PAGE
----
Sports | July 12, 2022 1:15 pm

In a Stunning Announcement, Sir Mo Farah Reveals He Was Trafficked to the UK as a Child

The British long-distance legend shared his real name in a new BBC documentary

Sir Mo Farah celebrates after winning a gold medal in the Rio Olympics. He recently revealed that he was trafficked to the U.K. as a child.
The British superstar has four Olympic gold medals to his name.
Matthias Hangst/Getty

Sir Mo Farah, the greatest long-distance runner in British history, and the most decorated male track distance runner ever, revealed in a BBC documentary special that the immigration story he’s long presented to the public is untrue. He did not arrive to the United Kingdom as a child with his parents as a Somali refugee. His father actually died when he was four, as a result of civil unrest in Somalia, and to this day, his mother still hasn’t been to the U.K.

“The real story is I was born in Somaliland, north of Somalia, as Hussein Abdi Kahin,” Farah said in the documentary, which is slated to air this Wednesday. “Despite what I’ve said in the past, my parents never lived in the U.K.”

Farah’s mother, Aisha, sent her son to Djibouti right around his ninth birthday. “We were living in a place with nothing, no cattle, and destroyed land,” she told the BBC. “We all thought we were dying. ‘Boom, boom, boom,’ was all we heard. I sent him away because of the war. I sent him off to his uncle in Djibouti so he could have something.”

But Farah’s new life in Djibouti never materialized. Instead, he was given false documents with the name Mohamed Muktar Jama Farah. A woman he’d never met brought him on a plane, claiming she was bringing him to his relatives in Europe. But the moment he got to her apartment in London, she discarded his papers.

“Right in front of me, she ripped it up and put it in the bin. At that moment, I knew I was in trouble,” he said. The woman brought him to another family, where Farah was forced into domestic servitude. “If I wanted food in my mouth, my job was to look after those kids, shower them, cook for them, clean for them. She said, ‘If you ever want to see your family again, don’t say anything. If you say anything, they will take you away.’”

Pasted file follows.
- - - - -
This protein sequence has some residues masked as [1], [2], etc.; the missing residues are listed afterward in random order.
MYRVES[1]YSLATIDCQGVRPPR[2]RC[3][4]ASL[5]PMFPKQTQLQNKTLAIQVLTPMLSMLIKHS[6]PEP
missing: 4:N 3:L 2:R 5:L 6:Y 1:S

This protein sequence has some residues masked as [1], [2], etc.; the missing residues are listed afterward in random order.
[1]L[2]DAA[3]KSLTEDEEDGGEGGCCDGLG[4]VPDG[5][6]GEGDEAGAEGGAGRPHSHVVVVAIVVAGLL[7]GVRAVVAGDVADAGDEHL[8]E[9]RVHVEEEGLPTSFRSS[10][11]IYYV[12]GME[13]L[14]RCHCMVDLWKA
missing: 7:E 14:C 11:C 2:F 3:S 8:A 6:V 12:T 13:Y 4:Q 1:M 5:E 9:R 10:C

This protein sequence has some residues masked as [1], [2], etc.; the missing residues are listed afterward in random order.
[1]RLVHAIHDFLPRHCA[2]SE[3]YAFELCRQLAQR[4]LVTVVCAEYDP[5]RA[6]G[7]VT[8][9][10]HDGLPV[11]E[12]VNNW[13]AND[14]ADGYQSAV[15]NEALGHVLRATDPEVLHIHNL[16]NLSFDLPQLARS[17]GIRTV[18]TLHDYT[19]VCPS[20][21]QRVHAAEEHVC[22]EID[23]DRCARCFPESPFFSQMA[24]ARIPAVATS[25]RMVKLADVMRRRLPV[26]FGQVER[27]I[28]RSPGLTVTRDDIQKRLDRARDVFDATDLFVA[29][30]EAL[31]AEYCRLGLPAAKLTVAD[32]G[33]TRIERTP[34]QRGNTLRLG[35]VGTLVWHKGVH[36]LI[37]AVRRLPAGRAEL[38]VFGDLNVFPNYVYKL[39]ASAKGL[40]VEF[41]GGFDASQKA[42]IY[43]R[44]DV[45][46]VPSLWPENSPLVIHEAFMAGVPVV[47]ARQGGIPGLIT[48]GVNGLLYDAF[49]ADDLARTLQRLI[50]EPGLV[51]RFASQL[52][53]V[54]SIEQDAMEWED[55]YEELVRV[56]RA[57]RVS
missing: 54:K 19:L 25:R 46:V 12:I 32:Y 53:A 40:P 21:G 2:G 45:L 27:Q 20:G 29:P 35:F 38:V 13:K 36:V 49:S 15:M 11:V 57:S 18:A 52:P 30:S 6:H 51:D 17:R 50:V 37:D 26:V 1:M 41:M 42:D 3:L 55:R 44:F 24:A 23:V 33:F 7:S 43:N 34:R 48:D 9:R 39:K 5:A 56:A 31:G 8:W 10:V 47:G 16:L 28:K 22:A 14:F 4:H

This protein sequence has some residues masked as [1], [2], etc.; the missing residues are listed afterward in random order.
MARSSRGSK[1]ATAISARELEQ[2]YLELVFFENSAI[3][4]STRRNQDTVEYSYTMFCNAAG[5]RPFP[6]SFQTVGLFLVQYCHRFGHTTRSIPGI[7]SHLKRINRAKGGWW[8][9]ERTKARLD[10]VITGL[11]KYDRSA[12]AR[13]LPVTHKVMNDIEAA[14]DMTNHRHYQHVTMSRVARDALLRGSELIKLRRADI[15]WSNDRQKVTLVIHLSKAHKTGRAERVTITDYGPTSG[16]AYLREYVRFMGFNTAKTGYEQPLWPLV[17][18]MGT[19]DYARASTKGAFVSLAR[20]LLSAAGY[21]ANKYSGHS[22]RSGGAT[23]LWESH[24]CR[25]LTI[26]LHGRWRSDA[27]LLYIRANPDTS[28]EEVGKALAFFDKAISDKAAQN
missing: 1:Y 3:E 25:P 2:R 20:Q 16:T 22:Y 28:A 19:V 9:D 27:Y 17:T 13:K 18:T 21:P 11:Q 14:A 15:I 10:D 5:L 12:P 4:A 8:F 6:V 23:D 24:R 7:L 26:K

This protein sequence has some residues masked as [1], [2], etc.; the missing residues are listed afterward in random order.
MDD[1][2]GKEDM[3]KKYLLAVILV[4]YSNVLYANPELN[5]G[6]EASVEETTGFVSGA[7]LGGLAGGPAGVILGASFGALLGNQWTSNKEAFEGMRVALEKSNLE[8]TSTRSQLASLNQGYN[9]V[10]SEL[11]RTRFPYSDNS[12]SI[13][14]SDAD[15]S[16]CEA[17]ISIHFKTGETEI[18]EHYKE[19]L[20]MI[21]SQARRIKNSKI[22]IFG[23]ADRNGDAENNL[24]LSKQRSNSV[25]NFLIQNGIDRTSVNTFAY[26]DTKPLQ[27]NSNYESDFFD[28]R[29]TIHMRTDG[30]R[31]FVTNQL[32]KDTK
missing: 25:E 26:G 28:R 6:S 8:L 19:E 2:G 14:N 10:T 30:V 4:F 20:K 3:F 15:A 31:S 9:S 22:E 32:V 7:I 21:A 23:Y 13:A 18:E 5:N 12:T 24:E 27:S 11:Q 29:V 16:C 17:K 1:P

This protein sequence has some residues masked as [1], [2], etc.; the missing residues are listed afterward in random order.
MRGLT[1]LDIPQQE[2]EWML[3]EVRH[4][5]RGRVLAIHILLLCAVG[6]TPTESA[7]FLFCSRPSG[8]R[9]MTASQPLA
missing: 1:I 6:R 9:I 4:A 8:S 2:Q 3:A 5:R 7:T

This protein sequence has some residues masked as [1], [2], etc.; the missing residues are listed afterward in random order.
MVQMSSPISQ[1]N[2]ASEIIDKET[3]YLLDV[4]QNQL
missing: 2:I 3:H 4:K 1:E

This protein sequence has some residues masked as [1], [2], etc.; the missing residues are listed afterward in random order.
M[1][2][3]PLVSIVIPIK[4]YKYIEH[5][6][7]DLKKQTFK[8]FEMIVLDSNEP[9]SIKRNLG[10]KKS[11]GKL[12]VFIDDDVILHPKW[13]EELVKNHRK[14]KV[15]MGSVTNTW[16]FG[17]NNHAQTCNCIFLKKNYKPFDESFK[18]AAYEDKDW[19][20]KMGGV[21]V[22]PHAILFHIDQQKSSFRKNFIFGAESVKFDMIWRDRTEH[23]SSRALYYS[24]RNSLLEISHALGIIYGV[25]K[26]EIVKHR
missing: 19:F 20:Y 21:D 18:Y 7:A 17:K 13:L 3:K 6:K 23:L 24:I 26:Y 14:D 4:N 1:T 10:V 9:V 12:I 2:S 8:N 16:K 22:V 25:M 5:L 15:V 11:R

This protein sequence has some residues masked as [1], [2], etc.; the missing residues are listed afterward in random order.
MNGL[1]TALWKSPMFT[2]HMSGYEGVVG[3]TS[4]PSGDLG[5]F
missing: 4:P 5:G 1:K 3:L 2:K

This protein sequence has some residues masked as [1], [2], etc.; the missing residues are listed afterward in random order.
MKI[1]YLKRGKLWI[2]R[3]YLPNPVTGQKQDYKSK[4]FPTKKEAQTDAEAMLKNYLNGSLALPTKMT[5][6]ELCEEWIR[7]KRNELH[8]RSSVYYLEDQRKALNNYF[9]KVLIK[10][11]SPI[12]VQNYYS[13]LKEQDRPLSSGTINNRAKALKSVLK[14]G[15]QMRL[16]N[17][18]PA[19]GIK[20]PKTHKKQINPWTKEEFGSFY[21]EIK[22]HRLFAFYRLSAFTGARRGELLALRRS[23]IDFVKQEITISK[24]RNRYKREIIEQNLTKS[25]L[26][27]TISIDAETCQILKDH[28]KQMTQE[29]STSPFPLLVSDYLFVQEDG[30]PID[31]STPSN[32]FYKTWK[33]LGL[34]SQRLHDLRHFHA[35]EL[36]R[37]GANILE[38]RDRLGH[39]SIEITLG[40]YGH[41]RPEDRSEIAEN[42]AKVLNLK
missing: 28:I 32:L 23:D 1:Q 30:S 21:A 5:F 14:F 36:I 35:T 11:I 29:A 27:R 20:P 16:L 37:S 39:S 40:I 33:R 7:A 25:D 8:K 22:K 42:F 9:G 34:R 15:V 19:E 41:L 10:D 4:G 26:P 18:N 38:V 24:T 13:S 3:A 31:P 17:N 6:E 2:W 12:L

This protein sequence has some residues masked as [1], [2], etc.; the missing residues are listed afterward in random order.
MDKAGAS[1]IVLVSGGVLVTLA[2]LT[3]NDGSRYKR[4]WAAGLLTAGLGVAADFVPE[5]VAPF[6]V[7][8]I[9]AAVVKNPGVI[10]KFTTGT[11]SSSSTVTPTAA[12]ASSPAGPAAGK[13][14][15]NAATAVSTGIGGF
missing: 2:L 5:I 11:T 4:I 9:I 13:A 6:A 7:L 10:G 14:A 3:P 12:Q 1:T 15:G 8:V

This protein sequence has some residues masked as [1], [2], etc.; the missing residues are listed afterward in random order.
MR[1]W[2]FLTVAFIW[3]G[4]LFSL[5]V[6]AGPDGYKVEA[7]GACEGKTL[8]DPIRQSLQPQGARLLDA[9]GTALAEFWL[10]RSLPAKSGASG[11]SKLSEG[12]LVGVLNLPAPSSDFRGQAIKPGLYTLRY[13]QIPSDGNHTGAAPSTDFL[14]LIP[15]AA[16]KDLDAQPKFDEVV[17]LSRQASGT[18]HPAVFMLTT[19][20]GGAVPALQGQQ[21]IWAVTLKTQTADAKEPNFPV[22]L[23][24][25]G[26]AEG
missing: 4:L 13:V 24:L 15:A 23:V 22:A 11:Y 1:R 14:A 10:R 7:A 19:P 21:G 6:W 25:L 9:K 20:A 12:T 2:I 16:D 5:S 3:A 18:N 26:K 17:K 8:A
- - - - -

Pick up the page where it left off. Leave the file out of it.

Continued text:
It took years for Farah to process that he was a victim of human trafficking. The family that kept him captive didn’t allow him to go to school for three years, until, at age 12, he enrolled at Year 7 at Feltham Community College. Staff were only informed that Farah was a refugee from Somalia; they remember him as “unkempt and uncared for” and “emotionally and culturally alienated,” per the BBC. The only place where the boy seemed to thrive was on the track.

Farah developed a bond with PE teacher Alan Watkinson. Over time, according to the BBC, Farah confided in Watkinson “his true identity, his background, and the family he was being forced to work for.”

Everything changed: Social services set up Farah with a Somali foster family, Farah remembers a “weight being lifted off [his] shoulders,” and his preternatural athletic ability was finally given full license to shine. Farah began winning races throughout England. When the young superstar started receiving invites to meets in mainland Europe, Watkinson helped Farah apply for British citizenship.

The rest is history, but it’s stunning that Farah’s true history wasn’t known until now; the 39-year-old legend was knighted by the Queen in 2017, and has long been lauded as “a quintessential British success story.” In reality, his origin story is more remarkable than anyone could’ve imagined.

Already, pundits in the news and on Twitter have questioned why Farah chose this moment to share the full extent of his background. He published an autobiography back in 2013 — why not divulge his experience then?

But Farah hasn’t owed the public anything. He overcame unspeakable trauma to become one of the greatest athletes of our time. Surely the man should be allowed to process the death of his father, his separation from his mother and brothers, and his childhood trafficking on his own terms, in his own time?

Besides, Farah, like many other child victims, didn’t fully understand that he was a victim of a crime. His traffickers used fear and manipulation to convince him that he had entered the country illegally. But the British Home Office doesn’t consider a child complicit “when citizenship is gained by deception” (and has already said it has zero plans of taking action against Farah). In the documentary, a barrister explains to Farah: “In your case, you were obliged as a very small child yourself to look after small children and to be a domestic servant. And then you told the relevant authorities, ‘That is not my name.’ All of those combine to lessen the risk that the Home Office will take away your nationality.”

Plus, of course, there’s the fact that he’s Sir Mo freaking Farah. Hopefully, now that Farah’s full story is seeing the light of day, other victims of trafficking will feel emboldened to tell their stories, without fear of extradition.

As for Farah’s running career, he’s gearing up to tackle the London Marathon this October. When not training, he keeps busy with his three daughters and son. His son is named Hussein.